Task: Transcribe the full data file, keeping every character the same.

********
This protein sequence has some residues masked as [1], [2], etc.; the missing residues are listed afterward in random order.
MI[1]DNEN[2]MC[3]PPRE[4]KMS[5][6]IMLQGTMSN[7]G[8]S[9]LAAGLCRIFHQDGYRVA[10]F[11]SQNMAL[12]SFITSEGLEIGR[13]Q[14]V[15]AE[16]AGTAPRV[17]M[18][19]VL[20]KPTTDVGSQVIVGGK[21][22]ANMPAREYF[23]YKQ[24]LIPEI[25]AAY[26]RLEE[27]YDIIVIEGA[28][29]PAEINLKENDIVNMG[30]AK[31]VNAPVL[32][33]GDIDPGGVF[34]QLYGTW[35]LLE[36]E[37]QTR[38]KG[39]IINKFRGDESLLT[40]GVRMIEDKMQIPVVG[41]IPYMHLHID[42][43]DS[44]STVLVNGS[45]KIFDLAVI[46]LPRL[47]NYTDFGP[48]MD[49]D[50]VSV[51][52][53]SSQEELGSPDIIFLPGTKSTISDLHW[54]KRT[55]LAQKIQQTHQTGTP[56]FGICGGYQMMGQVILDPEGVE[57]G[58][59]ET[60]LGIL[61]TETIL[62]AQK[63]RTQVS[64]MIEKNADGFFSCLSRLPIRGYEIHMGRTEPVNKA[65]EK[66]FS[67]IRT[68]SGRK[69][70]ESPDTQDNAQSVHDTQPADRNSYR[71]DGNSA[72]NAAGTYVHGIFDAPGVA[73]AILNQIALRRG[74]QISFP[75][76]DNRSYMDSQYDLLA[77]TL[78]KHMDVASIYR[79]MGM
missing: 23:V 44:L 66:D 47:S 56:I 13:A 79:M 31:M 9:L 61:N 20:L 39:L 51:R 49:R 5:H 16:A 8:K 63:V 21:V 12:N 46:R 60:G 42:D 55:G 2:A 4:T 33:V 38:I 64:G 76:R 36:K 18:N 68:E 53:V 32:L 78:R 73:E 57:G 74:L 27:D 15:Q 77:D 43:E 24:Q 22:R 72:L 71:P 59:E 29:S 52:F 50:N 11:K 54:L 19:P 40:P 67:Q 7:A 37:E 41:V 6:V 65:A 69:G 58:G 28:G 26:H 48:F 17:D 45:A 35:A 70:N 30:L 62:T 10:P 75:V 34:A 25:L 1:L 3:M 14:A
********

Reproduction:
This protein sequence has some residues masked as [1], [2], etc.; the missing residues are listed afterward in random order.
MI[1]DNEN[2]MC[3]PPRE[4]KMS[5][6]IMLQGTMSN[7]G[8]S[9]LAAGLCRIFHQDGYRVA[10]F[11]SQNMAL[12]SFITSEGLEIGR[13]Q[14]V[15]AE[16]AGTAPRV[17]M[18][19]VL[20]KPTTDVGSQVIVGGK[21][22]ANMPAREYF[23]YKQ[24]LIPEI[25]AAY[26]RLEE[27]YDIIVIEGA[28][29]PAEINLKENDIVNMG[30]AK[31]VNAPVL[32][33]GDIDPGGVF[34]QLYGTW[35]LLE[36]E[37]QTR[38]KG[39]IINKFRGDESLLT[40]GVRMIEDKMQIPVVG[41]IPYMHLHID[42][43]DS[44]STVLVNGS[45]KIFDLAVI[46]LPRL[47]NYTDFGP[48]MD[49]D[50]VSV[51][52][53]SSQEELGSPDIIFLPGTKSTISDLHW[54]KRT[55]LAQKIQQTHQTGTP[56]FGICGGYQMMGQVILDPEGVE[57]G[58][59]ET[60]LGIL[61]TETIL[62]AQK[63]RTQVS[64]MIEKNADGFFSCLSRLPIRGYEIHMGRTEPVNKA[65]EK[66]FS[67]IRT[68]SGRK[69][70]ESPDTQDNAQSVHDTQPADRNSYR[71]DGNSA[72]NAAGTYVHGIFDAPGVA[73]AILNQIALRRG[74]QISFP[75][76]DNRSYMDSQYDLLA[77]TL[78]KHMDVASIYR[79]MGM
missing: 23:V 44:L 66:D 47:S 56:I 13:A 79:M 31:M 9:L 61:N 20:L 39:L 51:R 49:R 5:H 16:A 8:K 63:V 21:V 12:N 46:R 60:G 42:D 55:G 2:A 4:T 33:V 38:I 64:G 76:R 36:K 18:N 68:E 53:V 32:L 78:R 73:E 57:G 74:L 27:D 15:Q 77:D 43:E 24:Q 22:R 72:L 71:P 59:E 29:S 52:F 50:N 11:K 54:L 19:P 40:P 67:Q 7:A 37:E 41:V 6:V 65:A 69:G 58:G 28:G 26:H 48:F 17:D 45:A 35:A 70:N 30:L 62:T 10:P 75:V 34:A 25:L 1:L 3:M 14:A